Paging Dr. Melfi


Last night for the 2nd game of the doubleheader, I was joined at the ball park by CrazyMetGirl (with a guest appearance by Coop), and we got to talking about what seemed wrong with the team that game.

Because something was definitely wrong.

By the end of the 9 innings, we couldn’t believe that our team had gotten only 4 hits and 1 run, and made 2 errors. Against Bronson Arroyo. And the Reds. This whole series should be a gimme.

No, no, it’s not that oft-discussed “time to panic.” But perhaps it is time to pull a Tony Soprano and hire the team its own Dr. Jennifer Melfi. Because watching our boys on that field toward the end of the game–as the Reds’ lead grew, as the Mets’ job grew harder–they just kind of seemed to…give up.

“It’s in their heads,” I told CrazyMetGirl. “The pressure has gotten to them.” You can see this in the games where the Mets start off behind. I’m not sure what the numbers are for come-from-behind wins in 2008, but I don’t think they’ll look too good. Especially against the weaker teams, when they know they should be winning easily. What seems to happen is that each individual (with the exception of a few, yes) seems to put the burden of getting the win on his own shoulders. Rather than act as a team–or pick each other up–they each seem to be letting the pressure mess them up individually. And then, at a certain point, they lose focus and give up before the game is over–last night it was around the 8th inning. How can you even hope to come back from behind then?

What pressure am I talking about? Well, it builds with every loss. There’s 1) The Collapse. No need to elaborate. 2) Playing around .500. If you take that literally, that’s not winning. It’s pretty much breaking even–which everyone reminds the Mets all the time is not what they’re supposed to do. 3) The booing. By which I mean the fan expectations. As heard by the team every game at Shea. 4) The talking about the booing. Newspapers. TV. Blogs–all the coverage of the fan unrest gives it that much more weight. The team knows they’ll have to answer questions about it every friggin’ day. 5) The “Fire Willie” bomb about to drop at any moment. Can it help the boys to know their manager’s job is in their hands with every at bat or defensive play?

Think about ’06. At the beginning of that season, no one was saying the Mets had to make the playoffs or else. Willie’s job was certainly not on the line. After sucking for a few years, there was just so much less pressure to win. And so they did.

Now, I’m not saying all these levels of pressure should go away. It would be nice if some of it could, yes, for the team to be able to play at their optimal abilities. But in NYC, there will always be some pressure to win, period. The question is, how can the team better deal with it? Or how can they deal with it together instead of imploding individually?

In the short term, the answer seems to be to score as many runs as possible in the earliest innings to mitigate some of the immediate stress. But what’s the long term answer? Could it be team therapy?

Hey, my dad’s a shrink. Mets, want to hire Zoe’s daddy?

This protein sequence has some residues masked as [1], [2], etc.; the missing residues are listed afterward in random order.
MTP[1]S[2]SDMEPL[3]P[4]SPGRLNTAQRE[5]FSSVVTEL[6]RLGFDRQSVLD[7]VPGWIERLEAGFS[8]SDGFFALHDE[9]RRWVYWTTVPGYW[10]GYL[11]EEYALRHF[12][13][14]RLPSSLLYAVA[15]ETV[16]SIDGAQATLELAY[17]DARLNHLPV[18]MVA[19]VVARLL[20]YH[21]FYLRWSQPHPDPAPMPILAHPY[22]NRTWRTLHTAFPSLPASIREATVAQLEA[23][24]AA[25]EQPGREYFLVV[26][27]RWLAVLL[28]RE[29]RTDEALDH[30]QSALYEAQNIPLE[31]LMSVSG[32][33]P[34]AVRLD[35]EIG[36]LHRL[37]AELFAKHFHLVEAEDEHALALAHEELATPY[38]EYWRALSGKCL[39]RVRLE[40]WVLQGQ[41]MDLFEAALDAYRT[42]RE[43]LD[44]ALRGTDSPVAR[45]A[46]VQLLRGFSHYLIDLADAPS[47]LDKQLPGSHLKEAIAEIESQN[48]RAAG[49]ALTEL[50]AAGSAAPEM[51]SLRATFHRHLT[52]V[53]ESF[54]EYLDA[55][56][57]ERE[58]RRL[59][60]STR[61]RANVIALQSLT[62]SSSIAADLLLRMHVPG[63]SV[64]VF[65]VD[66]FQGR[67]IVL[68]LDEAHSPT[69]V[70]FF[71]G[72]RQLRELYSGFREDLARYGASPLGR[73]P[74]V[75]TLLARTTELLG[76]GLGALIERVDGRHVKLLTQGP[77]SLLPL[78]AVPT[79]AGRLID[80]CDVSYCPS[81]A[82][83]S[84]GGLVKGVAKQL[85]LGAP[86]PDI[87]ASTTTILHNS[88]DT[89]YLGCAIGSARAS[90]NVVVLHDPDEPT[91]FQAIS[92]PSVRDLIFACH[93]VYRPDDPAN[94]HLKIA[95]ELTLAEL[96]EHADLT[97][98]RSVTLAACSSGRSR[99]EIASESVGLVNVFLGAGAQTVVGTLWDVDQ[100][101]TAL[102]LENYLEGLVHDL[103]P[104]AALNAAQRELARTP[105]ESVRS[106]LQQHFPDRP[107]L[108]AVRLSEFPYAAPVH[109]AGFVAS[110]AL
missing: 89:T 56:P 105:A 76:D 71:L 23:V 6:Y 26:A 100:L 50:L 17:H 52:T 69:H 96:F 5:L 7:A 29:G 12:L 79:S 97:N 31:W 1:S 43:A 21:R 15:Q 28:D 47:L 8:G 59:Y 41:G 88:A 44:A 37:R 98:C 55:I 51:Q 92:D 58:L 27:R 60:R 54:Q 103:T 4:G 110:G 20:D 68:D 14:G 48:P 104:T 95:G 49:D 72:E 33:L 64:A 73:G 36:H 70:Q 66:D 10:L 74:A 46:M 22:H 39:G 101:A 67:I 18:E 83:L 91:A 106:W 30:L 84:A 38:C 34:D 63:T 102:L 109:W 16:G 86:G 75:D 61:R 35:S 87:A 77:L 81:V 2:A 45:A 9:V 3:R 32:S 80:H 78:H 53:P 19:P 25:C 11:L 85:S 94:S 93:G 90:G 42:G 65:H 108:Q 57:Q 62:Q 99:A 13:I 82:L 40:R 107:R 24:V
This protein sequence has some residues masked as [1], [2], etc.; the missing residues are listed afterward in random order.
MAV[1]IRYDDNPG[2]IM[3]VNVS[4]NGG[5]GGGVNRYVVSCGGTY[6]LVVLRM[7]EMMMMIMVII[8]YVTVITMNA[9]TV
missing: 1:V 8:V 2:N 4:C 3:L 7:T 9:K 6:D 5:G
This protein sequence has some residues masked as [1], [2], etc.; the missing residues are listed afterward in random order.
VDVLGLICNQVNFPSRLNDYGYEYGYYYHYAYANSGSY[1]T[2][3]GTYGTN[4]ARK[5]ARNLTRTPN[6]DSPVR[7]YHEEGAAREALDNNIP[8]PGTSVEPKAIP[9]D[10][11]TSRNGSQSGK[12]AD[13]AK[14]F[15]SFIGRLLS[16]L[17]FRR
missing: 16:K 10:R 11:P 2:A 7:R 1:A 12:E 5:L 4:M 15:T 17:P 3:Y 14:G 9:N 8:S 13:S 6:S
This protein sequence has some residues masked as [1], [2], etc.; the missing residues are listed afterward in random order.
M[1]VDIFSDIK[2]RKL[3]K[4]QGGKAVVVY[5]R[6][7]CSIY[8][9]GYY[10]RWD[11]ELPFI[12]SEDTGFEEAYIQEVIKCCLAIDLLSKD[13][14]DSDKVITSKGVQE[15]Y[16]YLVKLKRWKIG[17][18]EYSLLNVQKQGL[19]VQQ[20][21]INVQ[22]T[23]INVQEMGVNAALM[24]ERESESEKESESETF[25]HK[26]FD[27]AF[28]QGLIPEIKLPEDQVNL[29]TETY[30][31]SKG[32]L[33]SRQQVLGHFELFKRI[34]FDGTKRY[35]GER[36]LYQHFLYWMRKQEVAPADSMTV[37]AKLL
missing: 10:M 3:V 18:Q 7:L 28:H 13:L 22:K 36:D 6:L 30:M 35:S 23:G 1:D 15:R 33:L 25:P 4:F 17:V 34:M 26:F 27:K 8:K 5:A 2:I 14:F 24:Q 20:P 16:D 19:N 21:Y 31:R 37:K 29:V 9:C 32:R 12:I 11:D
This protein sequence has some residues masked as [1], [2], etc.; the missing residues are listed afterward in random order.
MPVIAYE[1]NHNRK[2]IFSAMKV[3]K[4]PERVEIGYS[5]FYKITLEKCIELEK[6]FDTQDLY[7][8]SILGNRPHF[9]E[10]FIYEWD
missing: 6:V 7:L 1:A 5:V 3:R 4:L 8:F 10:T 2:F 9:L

And speaking of Zoe’s parents, happy Mother’s Day to my mom and all moms everywhere 🙂

Here are some pics from last night’s game including a mom herself, CrazyMetGirl. I like the one of her and Coop dancing to the 8th inning sing-along “I’m a Believer.”

Picture 574.jpgPicture 572.jpgPicture 568 5_10_08.jpg




    No, my mind’s not changed– you’re still dealing with people as people, and not as robo-athletes, slackers, symbols of class struggle, and Lord knows what else.

    Tim McCarver wrote that especially in New York, you don’t have a 162-game season, you have 162 one-game seasons. I’m already feeling that! It’s very easy to get pulled into a tide of emotion– when they’re winning, the emotion is delicious—lots of wins, a pennant race, those kinds of triumphs are intoxicating. It’s addicting. We had a big shot of it and were cut off abruptly in 2006. We’ve had a few tastes— your dad is a shrink, Zoe, you must know about intermittent gratification. It makes those poor little lab rats crazy.

    I come from Brooklyn Dodger fans, and I kicked this around a little bit with Dana Brand on his wonderful blog. My mom went to church and prayed for Gil Hodges when he was in a batting slump—she didn’t boo him. Nobody would have thought of booing big Gil! That’s what you did to the other team. People have told me about all the sociological and economic reasons why that’s no longer the case. People repeatedly harp on how much money these guys are making, and how they’re all just hired guns. I don’t think all this contemplation of the larger social forces at play enters into people’s minds when they boo (e.g.) Aaron Heilman. It’s just hurt and disappointment converting to rage, and it converts to rage somehow quicker than it used to—with all those intensifying media forces you mention.

    In his Mother’s Day posting, Dana reported asking his mother how she dealt with all the years of the Dodgers losing before they got good, and then great in the late 40s and 50s. She said “We didn’t care if they were good. They were the Dodgers.” Even I can’t imagine that!! I do want the Mets to be good. I think they are good—thus my frustration. But I don’t think they are somehow deliberately cheating me. I just don’t believe that these Mets are perfectly content to play poorly and lose.

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